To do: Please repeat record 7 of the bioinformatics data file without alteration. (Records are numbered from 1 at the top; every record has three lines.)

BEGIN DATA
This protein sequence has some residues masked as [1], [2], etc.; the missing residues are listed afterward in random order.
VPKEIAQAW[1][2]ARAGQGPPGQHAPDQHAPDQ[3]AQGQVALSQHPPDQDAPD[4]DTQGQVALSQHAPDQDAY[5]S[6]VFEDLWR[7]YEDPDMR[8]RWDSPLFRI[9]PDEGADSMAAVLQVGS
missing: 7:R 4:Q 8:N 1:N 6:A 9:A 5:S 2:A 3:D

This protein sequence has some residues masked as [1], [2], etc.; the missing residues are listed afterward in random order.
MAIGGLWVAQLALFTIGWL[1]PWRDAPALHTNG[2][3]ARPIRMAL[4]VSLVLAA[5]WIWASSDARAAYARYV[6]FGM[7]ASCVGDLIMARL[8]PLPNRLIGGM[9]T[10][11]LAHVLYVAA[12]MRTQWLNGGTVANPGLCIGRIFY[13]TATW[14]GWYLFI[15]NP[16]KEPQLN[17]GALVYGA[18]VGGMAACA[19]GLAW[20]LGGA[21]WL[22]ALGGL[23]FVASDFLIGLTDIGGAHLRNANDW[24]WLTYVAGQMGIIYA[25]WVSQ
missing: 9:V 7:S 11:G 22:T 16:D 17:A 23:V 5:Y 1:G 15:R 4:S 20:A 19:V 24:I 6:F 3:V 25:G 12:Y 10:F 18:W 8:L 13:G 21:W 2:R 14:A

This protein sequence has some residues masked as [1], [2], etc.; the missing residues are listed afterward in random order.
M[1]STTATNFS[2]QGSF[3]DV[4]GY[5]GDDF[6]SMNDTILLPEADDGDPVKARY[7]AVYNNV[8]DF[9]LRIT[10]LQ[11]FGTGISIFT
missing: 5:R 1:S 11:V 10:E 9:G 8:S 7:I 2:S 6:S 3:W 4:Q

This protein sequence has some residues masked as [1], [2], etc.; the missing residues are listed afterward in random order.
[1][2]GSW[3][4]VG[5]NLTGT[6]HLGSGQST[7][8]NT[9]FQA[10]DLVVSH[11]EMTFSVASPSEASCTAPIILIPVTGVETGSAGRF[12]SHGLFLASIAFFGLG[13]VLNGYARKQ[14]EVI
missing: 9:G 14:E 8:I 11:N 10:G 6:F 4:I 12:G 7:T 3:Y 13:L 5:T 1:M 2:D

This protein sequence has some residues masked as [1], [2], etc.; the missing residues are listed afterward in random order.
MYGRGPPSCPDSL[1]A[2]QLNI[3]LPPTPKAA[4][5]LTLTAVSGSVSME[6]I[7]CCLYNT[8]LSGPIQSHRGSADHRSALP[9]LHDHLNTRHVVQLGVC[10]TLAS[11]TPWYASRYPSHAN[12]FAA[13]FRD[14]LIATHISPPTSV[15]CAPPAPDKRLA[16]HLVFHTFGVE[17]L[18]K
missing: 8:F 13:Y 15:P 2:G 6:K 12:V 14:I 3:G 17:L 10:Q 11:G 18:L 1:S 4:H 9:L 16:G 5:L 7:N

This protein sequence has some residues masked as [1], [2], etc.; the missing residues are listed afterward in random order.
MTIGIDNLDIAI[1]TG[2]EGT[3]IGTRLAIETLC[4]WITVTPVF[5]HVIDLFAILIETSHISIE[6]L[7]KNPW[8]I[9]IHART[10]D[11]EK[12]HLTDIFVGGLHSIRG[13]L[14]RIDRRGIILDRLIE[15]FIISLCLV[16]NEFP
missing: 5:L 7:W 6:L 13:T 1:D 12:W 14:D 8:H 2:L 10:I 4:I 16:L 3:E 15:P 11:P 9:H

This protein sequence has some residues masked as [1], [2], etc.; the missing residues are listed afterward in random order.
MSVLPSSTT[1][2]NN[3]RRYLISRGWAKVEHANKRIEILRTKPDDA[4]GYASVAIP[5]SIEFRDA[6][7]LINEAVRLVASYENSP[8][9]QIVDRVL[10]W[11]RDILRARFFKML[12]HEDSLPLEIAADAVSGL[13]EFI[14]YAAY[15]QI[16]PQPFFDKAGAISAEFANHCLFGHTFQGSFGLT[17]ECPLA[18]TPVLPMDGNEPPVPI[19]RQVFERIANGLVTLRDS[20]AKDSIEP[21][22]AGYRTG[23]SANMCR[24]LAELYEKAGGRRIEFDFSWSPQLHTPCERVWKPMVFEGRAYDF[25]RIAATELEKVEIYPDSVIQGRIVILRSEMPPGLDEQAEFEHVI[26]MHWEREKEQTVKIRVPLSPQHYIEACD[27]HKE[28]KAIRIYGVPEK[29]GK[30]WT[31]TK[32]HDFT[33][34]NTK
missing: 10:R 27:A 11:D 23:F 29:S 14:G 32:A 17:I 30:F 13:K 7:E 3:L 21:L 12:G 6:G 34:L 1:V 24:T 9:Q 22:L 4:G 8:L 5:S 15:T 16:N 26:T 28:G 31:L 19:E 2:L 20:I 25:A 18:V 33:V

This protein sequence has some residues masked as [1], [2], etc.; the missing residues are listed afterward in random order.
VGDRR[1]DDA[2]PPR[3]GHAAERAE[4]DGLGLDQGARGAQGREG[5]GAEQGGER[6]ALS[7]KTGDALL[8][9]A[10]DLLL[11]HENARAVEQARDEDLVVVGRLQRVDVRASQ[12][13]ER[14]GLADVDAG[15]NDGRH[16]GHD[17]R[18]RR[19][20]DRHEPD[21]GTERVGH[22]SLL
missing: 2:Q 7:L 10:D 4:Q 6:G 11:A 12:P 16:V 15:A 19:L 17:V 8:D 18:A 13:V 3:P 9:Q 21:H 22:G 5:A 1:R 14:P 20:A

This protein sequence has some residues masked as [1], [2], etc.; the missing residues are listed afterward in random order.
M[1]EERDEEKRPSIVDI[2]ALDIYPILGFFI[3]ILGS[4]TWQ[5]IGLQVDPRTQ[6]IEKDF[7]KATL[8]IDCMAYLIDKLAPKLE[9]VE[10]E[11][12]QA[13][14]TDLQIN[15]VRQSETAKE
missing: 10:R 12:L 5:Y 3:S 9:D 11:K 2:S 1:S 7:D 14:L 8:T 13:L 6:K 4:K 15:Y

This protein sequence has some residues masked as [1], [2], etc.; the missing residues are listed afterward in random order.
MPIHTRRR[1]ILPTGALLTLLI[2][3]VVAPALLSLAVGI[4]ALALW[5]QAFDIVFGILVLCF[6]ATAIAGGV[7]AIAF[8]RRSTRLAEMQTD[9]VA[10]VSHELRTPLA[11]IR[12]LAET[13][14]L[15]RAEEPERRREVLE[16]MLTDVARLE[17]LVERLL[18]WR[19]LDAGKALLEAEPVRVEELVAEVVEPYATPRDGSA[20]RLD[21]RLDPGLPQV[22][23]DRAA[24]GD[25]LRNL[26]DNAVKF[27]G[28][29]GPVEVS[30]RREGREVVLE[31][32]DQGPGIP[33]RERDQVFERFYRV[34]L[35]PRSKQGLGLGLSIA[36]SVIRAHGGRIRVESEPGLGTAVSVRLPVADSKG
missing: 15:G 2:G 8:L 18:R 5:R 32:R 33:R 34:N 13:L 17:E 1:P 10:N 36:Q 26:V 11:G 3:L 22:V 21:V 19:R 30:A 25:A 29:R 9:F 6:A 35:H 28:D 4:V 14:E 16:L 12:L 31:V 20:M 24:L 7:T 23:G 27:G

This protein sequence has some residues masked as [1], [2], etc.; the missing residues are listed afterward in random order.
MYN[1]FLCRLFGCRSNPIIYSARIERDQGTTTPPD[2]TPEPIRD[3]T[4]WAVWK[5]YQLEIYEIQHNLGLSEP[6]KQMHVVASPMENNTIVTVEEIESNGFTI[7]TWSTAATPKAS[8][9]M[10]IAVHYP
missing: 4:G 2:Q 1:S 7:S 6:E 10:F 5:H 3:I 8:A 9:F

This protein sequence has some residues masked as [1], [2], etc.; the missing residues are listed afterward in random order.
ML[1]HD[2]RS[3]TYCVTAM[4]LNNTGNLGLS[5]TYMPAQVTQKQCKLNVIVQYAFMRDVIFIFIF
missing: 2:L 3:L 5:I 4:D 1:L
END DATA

This protein sequence has some residues masked as [1], [2], etc.; the missing residues are listed afterward in random order.
MSVLPSSTT[1][2]NN[3]RRYLISRGWAKVEHANKRIEILRTKPDDA[4]GYASVAIP[5]SIEFRDA[6][7]LINEAVRLVASYENSP[8][9]QIVDRVL[10]W[11]RDILRARFFKML[12]HEDSLPLEIAADAVSGL[13]EFI[14]YAAY[15]QI[16]PQPFFDKAGAISAEFANHCLFGHTFQGSFGLT[17]ECPLA[18]TPVLPMDGNEPPVPI[19]RQVFERIANGLVTLRDS[20]AKDSIEP[21][22]AGYRTG[23]SANMCR[24]LAELYEKAGGRRIEFDFSWSPQLHTPCERVWKPMVFEGRAYDF[25]RIAATELEKVEIYPDSVIQGRIVILRSEMPPGLDEQAEFEHVI[26]MHWEREKEQTVKIRVPLSPQHYIEACD[27]HKE[28]KAIRIYGVPEK[29]GK[30]WT[31]TK[32]HDFT[33][34]NTK
missing: 10:R 27:A 11:D 23:F 29:S 14:G 32:A 17:I 30:F 13:K 7:E 3:L 21:L 12:G 6:G 34:L 1:V 24:T 9:Q 22:L 4:G 8:L 5:S 15:T 16:N 26:T 28:G 31:L 19:E 2:L 20:I 25:A 18:V 33:V